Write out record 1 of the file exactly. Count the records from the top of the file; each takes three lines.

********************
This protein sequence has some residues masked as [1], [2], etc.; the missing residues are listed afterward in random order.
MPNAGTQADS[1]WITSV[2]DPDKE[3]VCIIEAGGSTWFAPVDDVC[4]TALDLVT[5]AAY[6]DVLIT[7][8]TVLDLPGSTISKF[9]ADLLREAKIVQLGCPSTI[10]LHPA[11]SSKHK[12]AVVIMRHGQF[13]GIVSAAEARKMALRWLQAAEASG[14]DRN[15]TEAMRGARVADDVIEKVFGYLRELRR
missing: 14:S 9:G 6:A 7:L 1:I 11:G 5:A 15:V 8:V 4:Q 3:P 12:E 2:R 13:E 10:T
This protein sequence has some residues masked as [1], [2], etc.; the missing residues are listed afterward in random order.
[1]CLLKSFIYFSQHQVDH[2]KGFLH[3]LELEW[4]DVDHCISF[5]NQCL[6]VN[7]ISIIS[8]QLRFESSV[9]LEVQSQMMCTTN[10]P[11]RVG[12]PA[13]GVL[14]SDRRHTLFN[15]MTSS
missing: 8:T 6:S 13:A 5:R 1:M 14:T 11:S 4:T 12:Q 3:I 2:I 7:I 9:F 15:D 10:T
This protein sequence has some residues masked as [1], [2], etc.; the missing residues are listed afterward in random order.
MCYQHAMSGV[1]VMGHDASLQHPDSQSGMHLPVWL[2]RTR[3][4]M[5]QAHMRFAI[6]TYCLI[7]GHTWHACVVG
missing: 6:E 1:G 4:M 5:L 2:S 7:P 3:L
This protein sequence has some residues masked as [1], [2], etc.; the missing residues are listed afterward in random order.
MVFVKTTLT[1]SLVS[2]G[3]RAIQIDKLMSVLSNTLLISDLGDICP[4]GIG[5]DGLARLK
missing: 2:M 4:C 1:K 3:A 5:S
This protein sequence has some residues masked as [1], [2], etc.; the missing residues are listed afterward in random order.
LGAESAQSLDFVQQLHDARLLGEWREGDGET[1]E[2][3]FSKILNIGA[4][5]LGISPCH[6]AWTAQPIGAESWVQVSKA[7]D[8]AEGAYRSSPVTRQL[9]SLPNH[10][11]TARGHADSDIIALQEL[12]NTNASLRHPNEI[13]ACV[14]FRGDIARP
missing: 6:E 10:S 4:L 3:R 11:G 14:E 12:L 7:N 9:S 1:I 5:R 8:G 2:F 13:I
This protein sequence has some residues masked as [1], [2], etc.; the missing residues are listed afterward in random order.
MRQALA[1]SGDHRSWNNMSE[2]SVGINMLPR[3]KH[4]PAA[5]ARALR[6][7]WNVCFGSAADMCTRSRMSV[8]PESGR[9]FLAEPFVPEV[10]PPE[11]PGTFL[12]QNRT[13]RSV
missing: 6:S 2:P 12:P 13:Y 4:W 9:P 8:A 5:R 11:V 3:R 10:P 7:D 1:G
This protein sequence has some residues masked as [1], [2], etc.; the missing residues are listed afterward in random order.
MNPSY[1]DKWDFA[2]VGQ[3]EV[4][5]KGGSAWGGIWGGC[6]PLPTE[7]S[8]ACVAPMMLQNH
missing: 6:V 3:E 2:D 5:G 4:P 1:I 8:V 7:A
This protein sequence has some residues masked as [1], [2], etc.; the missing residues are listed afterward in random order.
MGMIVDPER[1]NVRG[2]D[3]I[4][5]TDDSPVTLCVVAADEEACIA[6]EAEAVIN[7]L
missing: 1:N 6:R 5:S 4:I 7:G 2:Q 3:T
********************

This protein sequence has some residues masked as [1], [2], etc.; the missing residues are listed afterward in random order.
MPNAGTQADS[1]WITSV[2]DPDKE[3]VCIIEAGGSTWFAPVDDVC[4]TALDLVT[5]AAY[6]DVLIT[7][8]TVLDLPGSTISKF[9]ADLLREAKIVQLGCPSTI[10]LHPA[11]SSKHK[12]AVVIMRHGQF[13]GIVSAAEARKMALRWLQAAEASG[14]DRN[15]TEAMRGARVADDVIEKVFGYLRELRR
missing: 14:S 9:G 6:A 7:L 1:I 11:G 5:A 15:V 8:V 4:Q 3:P 12:E 2:R 13:E 10:T